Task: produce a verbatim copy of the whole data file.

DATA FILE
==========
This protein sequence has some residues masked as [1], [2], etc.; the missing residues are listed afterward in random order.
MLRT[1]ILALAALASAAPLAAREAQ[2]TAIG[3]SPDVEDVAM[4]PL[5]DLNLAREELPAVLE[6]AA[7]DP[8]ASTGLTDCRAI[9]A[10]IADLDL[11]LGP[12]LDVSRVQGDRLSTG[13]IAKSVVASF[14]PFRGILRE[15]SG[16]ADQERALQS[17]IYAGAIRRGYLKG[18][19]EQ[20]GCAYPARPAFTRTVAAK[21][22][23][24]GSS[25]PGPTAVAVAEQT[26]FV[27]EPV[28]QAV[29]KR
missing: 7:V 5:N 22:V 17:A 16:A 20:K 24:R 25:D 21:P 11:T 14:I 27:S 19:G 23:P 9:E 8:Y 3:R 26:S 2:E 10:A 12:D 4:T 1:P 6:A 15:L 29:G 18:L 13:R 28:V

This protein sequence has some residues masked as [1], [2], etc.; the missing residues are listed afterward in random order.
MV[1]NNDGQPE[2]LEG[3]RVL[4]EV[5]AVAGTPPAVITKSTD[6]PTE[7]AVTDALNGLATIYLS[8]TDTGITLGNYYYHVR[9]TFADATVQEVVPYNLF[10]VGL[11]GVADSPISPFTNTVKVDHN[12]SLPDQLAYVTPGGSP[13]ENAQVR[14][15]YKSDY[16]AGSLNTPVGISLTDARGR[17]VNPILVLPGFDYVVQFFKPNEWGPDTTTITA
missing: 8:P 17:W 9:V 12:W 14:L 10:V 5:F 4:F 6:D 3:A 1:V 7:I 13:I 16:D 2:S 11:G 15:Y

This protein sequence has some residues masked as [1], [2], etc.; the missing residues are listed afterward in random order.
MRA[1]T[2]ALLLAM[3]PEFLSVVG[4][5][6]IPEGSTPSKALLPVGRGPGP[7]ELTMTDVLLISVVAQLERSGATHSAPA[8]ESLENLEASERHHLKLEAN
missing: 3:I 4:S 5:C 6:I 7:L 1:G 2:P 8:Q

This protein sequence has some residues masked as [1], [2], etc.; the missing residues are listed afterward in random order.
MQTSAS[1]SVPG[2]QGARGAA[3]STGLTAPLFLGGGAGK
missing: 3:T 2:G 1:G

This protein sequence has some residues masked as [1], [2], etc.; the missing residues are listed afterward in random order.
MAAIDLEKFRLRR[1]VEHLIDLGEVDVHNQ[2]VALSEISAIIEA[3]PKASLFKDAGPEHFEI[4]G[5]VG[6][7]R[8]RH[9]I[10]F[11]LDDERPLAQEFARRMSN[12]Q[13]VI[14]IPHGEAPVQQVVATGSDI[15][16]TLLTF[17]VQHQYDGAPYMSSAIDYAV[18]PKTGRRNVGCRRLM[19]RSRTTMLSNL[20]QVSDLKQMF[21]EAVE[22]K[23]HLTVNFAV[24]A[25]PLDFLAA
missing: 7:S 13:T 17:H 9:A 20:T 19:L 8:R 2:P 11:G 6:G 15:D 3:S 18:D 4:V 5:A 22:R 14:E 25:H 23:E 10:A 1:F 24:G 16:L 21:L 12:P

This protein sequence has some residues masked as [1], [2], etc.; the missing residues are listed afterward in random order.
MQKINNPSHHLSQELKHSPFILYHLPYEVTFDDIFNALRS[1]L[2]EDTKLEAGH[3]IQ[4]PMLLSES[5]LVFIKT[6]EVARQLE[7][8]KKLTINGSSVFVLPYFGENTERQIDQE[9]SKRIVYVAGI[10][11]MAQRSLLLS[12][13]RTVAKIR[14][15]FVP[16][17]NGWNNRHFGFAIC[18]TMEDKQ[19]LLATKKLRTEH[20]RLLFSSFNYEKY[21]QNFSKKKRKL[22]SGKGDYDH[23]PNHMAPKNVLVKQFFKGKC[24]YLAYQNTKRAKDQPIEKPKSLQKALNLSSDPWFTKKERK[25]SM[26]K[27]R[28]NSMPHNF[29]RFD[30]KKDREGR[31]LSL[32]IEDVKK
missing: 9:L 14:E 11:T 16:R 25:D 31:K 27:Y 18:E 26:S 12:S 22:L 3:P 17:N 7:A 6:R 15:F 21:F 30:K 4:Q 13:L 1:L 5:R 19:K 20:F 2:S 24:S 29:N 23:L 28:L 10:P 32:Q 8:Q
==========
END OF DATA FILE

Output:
This protein sequence has some residues masked as [1], [2], etc.; the missing residues are listed afterward in random order.
MLRT[1]ILALAALASAAPLAAREAQ[2]TAIG[3]SPDVEDVAM[4]PL[5]DLNLAREELPAVLE[6]AA[7]DP[8]ASTGLTDCRAI[9]A[10]IADLDL[11]LGP[12]LDVSRVQGDRLSTG[13]IAKSVVASF[14]PFRGILRE[15]SG[16]ADQERALQS[17]IYAGAIRRGYLKG[18][19]EQ[20]GCAYPARPAFTRTVAAK[21][22][23][24]GSS[25]PGPTAVAVAEQT[26]FV[27]EPV[28]QAV[29]KR
missing: 7:V 5:N 22:V 17:A 16:A 20:K 24:R 25:D 21:P 11:T 14:I 27:S 19:G 23:P 9:E 8:Y 3:R 26:S 2:E 10:A 12:D 4:T 1:P 6:A 15:L 29:G 18:L 13:R 28:V

This protein sequence has some residues masked as [1], [2], etc.; the missing residues are listed afterward in random order.
MV[1]NNDGQPE[2]LEG[3]RVL[4]EV[5]AVAGTPPAVITKSTD[6]PTE[7]AVTDALNGLATIYLS[8]TDTGITLGNYYYHVR[9]TFADATVQEVVPYNLF[10]VGL[11]GVADSPISPFTNTVKVDHN[12]SLPDQLAYVTPGGSP[13]ENAQVR[14][15]YKSDY[16]AGSLNTPVGISLTDARGR[17]VNPILVLPGFDYVVQFFKPNEWGPDTTTITA
missing: 8:P 17:W 9:V 12:W 14:L 10:V 5:F 4:F 6:D 3:A 1:V 7:I 13:I 16:D 2:S 11:G 15:Y

This protein sequence has some residues masked as [1], [2], etc.; the missing residues are listed afterward in random order.
MRA[1]T[2]ALLLAM[3]PEFLSVVG[4][5][6]IPEGSTPSKALLPVGRGPGP[7]ELTMTDVLLISVVAQLERSGATHSAPA[8]ESLENLEASERHHLKLEAN
missing: 3:I 4:S 5:C 6:I 7:L 1:G 2:P 8:Q

This protein sequence has some residues masked as [1], [2], etc.; the missing residues are listed afterward in random order.
MQTSAS[1]SVPG[2]QGARGAA[3]STGLTAPLFLGGGAGK
missing: 3:T 2:G 1:G

This protein sequence has some residues masked as [1], [2], etc.; the missing residues are listed afterward in random order.
MAAIDLEKFRLRR[1]VEHLIDLGEVDVHNQ[2]VALSEISAIIEA[3]PKASLFKDAGPEHFEI[4]G[5]VG[6][7]R[8]RH[9]I[10]F[11]LDDERPLAQEFARRMSN[12]Q[13]VI[14]IPHGEAPVQQVVATGSDI[15][16]TLLTF[17]VQHQYDGAPYMSSAIDYAV[18]PKTGRRNVGCRRLM[19]RSRTTMLSNL[20]QVSDLKQMF[21]EAVE[22]K[23]HLTVNFAV[24]A[25]PLDFLAA
missing: 7:S 13:T 17:H 9:A 20:T 19:L 8:R 2:P 11:G 6:G 15:D 3:S 18:D 4:V 5:A 22:R 14:E 25:H 23:E 10:A 1:F 24:G 16:L 21:L 12:P

This protein sequence has some residues masked as [1], [2], etc.; the missing residues are listed afterward in random order.
MQKINNPSHHLSQELKHSPFILYHLPYEVTFDDIFNALRS[1]L[2]EDTKLEAGH[3]IQ[4]PMLLSES[5]LVFIKT[6]EVARQLE[7][8]KKLTINGSSVFVLPYFGENTERQIDQE[9]SKRIVYVAGI[10][11]MAQRSLLLS[12][13]RTVAKIR[14][15]FVP[16][17]NGWNNRHFGFAIC[18]TMEDKQ[19]LLATKKLRTEH[20]RLLFSSFNYEKY[21]QNFSKKKRKL[22]SGKGDYDH[23]PNHMAPKNVLVKQFFKGKC[24]YLAYQNTKRAKDQPIEKPKSLQKALNLSSDPWFTKKERK[25]SM[26]K[27]R[28]NSMPHNF[29]RFD[30]KKDREGR[31]LSL[32]IEDVKK
missing: 9:L 14:E 11:T 16:R 25:D 31:K 27:Y 18:E 26:S 12:S 22:L 3:P 17:N 7:A 6:R 15:F 21:F 30:K 4:Q 13:L 1:L 5:R 19:K 20:F 2:S 24:S 29:N 23:L 28:L 10:P 32:Q 8:Q